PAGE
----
A number of tools work to facilitate the DevSecOps process -– let’s bite the bullet and call them DevSecOps tools. They help teams set out each stage of software development, bringing siloed teams together behind a unified vision that allows fast, high-quality development, with security considerations at its core. DevSecOps tools work across the development process, for example:
- Create: Help to set and implement policy
- Develop: Apply guidance to the process and aid its implementation
- Test: Facilitate and guide security testing procedures
- Deploy: Provide reports to assure confidence to deploy the application
The key element that sets these tool sets apart is the ability to automate and reduce friction within the development process. They will prompt action, stop a team from moving from one stage to another if the process has not adequately addressed security concerns, and guide the roadmap for the development from start to finish.
Supporting DevSecOps: “Tools That Help”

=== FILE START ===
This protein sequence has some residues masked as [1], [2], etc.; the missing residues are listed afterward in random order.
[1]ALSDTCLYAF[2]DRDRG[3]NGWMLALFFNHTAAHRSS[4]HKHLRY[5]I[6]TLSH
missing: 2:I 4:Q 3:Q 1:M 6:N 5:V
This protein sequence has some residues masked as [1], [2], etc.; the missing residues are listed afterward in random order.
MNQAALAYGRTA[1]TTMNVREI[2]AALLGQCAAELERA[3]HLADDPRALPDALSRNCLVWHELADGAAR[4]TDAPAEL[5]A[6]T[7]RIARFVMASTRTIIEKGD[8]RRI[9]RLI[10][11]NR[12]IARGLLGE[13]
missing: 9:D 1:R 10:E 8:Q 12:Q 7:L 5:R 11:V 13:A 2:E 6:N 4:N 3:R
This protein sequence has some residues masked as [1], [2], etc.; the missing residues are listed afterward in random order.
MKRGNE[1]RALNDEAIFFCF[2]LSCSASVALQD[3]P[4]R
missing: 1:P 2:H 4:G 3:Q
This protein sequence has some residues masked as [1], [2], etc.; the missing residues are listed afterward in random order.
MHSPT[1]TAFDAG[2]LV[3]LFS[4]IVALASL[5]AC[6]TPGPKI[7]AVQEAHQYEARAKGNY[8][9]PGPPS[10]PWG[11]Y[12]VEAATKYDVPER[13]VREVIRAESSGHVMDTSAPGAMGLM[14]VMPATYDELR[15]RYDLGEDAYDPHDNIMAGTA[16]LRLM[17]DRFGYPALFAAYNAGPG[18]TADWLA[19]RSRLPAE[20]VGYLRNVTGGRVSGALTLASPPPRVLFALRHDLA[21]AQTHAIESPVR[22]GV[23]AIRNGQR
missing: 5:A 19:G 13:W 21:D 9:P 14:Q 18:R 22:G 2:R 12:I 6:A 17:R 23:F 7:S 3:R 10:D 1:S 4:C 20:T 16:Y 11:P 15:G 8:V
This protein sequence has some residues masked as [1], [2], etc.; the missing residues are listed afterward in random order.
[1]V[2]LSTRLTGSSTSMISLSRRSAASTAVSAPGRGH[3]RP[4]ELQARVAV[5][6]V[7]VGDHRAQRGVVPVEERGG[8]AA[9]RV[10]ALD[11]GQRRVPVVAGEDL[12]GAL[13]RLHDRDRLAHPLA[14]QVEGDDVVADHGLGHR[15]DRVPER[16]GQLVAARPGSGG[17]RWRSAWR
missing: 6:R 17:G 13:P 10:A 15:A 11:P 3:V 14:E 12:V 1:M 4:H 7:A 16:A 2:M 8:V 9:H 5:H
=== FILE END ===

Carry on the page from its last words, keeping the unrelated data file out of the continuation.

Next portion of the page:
In this category we place those tools which aid the execution, and monitoring, of good DevSecOps principles. Security scanning and application/infrastructure hardening tools are a key element of these processes: Software composition analysis (SCA) forms a part of the development stage, static/dynamic application security testing (SAST/DAST) is integral to the test stage and runtime app protection (RASP) is a key to the Deploy stage.
Tools like this are a vital part of the security layer of security tooling, especially just before deployment – and they often come with APIs so they can be plugged into the CI/CD process. However, while these capabilities are very important to DevSecOps, they can be seen in more of a supporting role, rather than being DevSecOps tools per se.
DevSecOps-washing is not a good idea for the enterprise
While one might argue that security should never have been shifted right, DevSecOps exists to ensure that security best practices take place across the development lifecycle. A corollary exists to the idea of “tools that help,” namely that organizations implementing these tools are not “doing DevSecOps,” any more than vendors providing these tools are DevSecOps vendors.
The only way to “do” DevSecOps is to fully embrace security at a process management and governance level: This means assessing risk, defining policy, setting review gates, and disallowing progress for insecure deliverables. Organizations that embrace DevSecOps can get help from what we are calling DevSecOps tools, as well as from scanning and hardening tools that help support its goals.